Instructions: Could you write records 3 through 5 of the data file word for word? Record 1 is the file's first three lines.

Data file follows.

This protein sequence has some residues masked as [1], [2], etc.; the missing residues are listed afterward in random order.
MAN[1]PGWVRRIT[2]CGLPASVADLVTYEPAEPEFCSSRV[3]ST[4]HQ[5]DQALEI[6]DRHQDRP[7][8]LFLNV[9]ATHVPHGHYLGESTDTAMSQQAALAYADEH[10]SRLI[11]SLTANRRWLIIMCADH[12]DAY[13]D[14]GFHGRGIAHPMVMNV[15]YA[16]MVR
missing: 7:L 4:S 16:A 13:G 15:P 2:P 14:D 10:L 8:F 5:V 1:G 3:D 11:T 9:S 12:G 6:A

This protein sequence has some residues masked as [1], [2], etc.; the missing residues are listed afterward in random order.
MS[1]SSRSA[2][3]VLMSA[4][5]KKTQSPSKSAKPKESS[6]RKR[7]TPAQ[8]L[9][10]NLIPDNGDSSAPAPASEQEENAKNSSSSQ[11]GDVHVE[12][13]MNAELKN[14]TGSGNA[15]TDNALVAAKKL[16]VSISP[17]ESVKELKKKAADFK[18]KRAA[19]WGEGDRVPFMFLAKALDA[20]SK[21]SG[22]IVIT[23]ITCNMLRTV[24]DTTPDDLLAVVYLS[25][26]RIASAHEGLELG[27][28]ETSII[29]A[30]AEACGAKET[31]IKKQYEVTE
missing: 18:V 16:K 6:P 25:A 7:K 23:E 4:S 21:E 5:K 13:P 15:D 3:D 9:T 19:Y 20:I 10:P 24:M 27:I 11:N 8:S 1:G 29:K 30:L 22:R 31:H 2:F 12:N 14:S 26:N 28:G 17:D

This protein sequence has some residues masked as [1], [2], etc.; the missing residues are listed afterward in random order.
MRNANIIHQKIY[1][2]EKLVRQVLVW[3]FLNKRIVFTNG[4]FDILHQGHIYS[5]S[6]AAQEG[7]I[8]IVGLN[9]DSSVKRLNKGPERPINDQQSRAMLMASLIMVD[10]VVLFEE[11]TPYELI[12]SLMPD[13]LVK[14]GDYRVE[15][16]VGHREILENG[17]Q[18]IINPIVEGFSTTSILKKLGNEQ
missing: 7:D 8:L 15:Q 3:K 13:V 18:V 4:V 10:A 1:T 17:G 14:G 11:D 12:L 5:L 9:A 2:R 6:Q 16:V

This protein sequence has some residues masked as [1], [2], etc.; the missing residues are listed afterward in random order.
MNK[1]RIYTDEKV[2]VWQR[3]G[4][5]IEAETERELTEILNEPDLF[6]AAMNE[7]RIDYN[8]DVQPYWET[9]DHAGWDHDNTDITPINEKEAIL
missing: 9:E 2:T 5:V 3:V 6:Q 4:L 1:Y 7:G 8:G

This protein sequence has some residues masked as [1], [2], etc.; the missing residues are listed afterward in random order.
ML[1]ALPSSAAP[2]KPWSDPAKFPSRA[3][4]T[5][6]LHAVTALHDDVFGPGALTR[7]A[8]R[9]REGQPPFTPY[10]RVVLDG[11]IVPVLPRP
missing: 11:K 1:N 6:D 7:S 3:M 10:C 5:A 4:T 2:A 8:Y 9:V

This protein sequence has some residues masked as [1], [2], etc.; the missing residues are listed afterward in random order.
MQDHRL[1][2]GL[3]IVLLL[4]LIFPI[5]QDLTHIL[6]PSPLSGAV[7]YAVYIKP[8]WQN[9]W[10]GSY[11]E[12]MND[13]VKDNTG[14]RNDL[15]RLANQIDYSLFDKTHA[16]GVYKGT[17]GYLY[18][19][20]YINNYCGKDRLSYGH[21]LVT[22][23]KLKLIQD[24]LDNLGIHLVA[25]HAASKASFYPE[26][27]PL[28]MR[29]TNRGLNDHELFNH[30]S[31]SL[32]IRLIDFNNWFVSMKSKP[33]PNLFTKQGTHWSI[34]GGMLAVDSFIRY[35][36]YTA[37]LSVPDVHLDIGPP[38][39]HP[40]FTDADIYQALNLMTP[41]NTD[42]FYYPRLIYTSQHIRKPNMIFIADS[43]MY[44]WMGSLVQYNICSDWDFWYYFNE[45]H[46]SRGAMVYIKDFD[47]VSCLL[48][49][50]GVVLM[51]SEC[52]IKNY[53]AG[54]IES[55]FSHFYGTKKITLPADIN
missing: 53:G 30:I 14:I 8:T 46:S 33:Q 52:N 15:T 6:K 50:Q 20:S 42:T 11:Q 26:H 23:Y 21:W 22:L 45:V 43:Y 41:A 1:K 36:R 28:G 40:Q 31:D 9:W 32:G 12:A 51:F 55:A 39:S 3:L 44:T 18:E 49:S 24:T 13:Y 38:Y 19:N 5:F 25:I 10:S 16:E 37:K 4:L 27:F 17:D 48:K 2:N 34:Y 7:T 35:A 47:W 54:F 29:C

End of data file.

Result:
This protein sequence has some residues masked as [1], [2], etc.; the missing residues are listed afterward in random order.
MRNANIIHQKIY[1][2]EKLVRQVLVW[3]FLNKRIVFTNG[4]FDILHQGHIYS[5]S[6]AAQEG[7]I[8]IVGLN[9]DSSVKRLNKGPERPINDQQSRAMLMASLIMVD[10]VVLFEE[11]TPYELI[12]SLMPD[13]LVK[14]GDYRVE[15][16]VGHREILENG[17]Q[18]IINPIVEGFSTTSILKKLGNEQ
missing: 7:D 8:L 15:Q 3:K 13:V 18:V 4:V 10:A 1:T 17:G 14:G 11:D 12:L 5:L 9:A 2:R 6:Q 16:V

This protein sequence has some residues masked as [1], [2], etc.; the missing residues are listed afterward in random order.
MNK[1]RIYTDEKV[2]VWQR[3]G[4][5]IEAETERELTEILNEPDLF[6]AAMNE[7]RIDYN[8]DVQPYWET[9]DHAGWDHDNTDITPINEKEAIL
missing: 9:E 2:T 5:V 3:V 6:Q 4:L 1:Y 7:G 8:G

This protein sequence has some residues masked as [1], [2], etc.; the missing residues are listed afterward in random order.
ML[1]ALPSSAAP[2]KPWSDPAKFPSRA[3][4]T[5][6]LHAVTALHDDVFGPGALTR[7]A[8]R[9]REGQPPFTPY[10]RVVLDG[11]IVPVLPRP
missing: 11:K 1:N 6:D 7:S 3:M 10:C 5:A 4:T 2:A 8:Y 9:V